Most of my posts have been mainly on maternal healthcare with very few focus on the children. We all know that in places where maternal health care is poor, child survival is much worse. And it has not been quite different at NJH and the surrounding communities. There are quite a few incidents of still births which happen in the villages and even among deliveries that arrive late to hospital.
However, recently I had a shocker of how prevalent is infant and child deaths in the community.
The above is snap taken on a recent visit to the ancestral village of one of our senior staff. This is the graveyard of the village which is predominantly Christian (almost 100%). Hope you noticed the small mounds of earth (which are many more) compared to the bigger mounds (graves of adults). These small mounds of earth are those of children - - - most of them children. Of course, there are few (very few) mounds which represent revered ancestors.
I've read that the start of collection of vital statistics started from church registers in medieval Europe. The information thus gathered proved to be key in the estimation of birth and death rates.
Considering into fact that churches in these remote villages such as the one I went should be keeping information on Baptisms and Requiem Mass (Mass for the dead), there should be a mine of information out there.
Some more information about the background of the region.
The village is about 5 kms away from the State Highway connecting Mahuadanr and Netarhat. Mahuadanr is 25 kms away and Netarhat 15 kms away. Located on a plateau, the soil is of poor quality. And the water table is quite low (means you have to dig a lot for water - - almost upto 1000 feet)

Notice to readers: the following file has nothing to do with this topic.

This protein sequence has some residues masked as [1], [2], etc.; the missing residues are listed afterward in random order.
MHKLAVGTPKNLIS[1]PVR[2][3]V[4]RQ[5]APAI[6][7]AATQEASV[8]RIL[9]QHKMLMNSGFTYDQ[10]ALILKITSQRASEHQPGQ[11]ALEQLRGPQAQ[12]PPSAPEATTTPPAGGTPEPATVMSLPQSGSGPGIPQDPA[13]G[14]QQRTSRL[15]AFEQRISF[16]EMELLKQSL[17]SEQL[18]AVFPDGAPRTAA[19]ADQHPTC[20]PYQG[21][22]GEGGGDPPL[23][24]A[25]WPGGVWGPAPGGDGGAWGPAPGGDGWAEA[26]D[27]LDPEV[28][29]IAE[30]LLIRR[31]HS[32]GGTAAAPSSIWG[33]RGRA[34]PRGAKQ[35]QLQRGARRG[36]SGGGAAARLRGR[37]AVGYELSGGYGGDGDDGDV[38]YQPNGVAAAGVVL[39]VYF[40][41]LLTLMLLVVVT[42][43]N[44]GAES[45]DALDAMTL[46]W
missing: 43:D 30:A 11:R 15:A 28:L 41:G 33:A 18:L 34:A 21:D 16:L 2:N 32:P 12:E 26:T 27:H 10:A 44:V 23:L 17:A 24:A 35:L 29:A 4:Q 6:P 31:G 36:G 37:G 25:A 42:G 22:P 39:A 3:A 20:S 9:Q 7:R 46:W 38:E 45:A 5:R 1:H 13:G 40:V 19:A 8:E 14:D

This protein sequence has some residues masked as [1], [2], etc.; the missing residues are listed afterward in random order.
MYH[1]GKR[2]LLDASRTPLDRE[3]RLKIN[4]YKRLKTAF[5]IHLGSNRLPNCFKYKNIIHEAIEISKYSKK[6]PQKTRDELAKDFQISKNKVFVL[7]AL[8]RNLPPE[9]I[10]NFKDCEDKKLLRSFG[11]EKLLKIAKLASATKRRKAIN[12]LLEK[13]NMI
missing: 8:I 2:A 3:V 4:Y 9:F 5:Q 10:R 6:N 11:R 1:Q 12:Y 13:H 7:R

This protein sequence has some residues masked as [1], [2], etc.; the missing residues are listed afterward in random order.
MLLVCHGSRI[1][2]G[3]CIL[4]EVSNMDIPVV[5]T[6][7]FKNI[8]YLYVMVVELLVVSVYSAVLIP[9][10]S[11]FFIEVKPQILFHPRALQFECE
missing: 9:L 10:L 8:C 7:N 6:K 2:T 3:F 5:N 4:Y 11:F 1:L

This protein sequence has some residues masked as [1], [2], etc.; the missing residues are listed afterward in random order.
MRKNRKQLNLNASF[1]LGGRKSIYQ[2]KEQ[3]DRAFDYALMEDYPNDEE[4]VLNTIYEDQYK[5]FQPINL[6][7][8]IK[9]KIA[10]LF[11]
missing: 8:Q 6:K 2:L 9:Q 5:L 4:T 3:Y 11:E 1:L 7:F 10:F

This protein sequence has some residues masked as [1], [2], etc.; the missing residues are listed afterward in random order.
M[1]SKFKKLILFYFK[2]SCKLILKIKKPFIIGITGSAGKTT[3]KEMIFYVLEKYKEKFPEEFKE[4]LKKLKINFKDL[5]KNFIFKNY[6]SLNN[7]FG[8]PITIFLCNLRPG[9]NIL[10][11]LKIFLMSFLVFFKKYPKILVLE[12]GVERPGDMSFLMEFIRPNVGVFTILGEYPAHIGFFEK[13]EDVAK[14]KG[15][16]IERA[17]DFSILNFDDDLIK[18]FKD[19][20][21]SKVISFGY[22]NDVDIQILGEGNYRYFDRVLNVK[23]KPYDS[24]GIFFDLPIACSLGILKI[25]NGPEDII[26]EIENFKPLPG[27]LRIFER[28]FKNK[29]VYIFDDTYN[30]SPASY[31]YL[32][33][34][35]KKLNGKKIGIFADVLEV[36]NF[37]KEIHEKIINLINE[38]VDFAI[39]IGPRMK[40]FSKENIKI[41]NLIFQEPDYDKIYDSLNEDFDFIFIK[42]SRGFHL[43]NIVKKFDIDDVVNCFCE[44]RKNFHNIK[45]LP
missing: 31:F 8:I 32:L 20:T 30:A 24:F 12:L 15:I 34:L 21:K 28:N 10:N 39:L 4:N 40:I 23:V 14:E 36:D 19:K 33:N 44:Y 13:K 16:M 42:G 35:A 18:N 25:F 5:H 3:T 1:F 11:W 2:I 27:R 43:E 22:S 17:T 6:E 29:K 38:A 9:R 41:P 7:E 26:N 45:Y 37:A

I saw lot of millets being grown. The villagers informed me that they grow quite a lot of sorghum, samai rice (little millet) and ragi (finger millet). A nice place to start off a project on encouraging millet farming.
Health facilities was a premium. There was poor transport facilities. The nearest proper hospital is in Mahuadanr. Which sort of explains the high number of child and infant graves.
And similar to many such areas, the area is rich in minerals . . . bauxite. One of the major mining companies have set up mines. And it is such thing to see the place especially as you travel to this village.
Almost everything is red. And so dusty. The villagers informed me that there is constant pressure to cede their lands on long lease to the mining companies. Life is tough. There is no electricity in the village. For that, there is no electricity even in Mahuadanr.
From a healthcare point of view, things are bleak. If there is need for secondary care, NJH is the nearest place . . . 135 kilometers. Ranchi is 175 kilometers away. Not an easy thing when someone needs specialised care in this village. And there are quite a few villages, all heavily populated in this area.
After I visited the place, there were villagers requesting this NJH staff to ask me if we could make up a plan for a healthcare and community development facility somewhere near this place. Quite a huge ask . . . But, very relevant request.
One does not need rocket science to prove that that the dead children lying in that grave yard have died of preventable and easily treatable causes. The villagers informed me that a lot of young men and women are also buried there. 2 middly aged men took me to couple of graves and told me that it is of their sons who died of tuberculosis few months back.
Our countrymen dying young in the age of computer science and jet engines should be a matter of concern for each one of us. I can only hope and pray that this post penetrates the hearts of people who read it.
A great opportunity for anyone in public health or community development who want to start from scratch.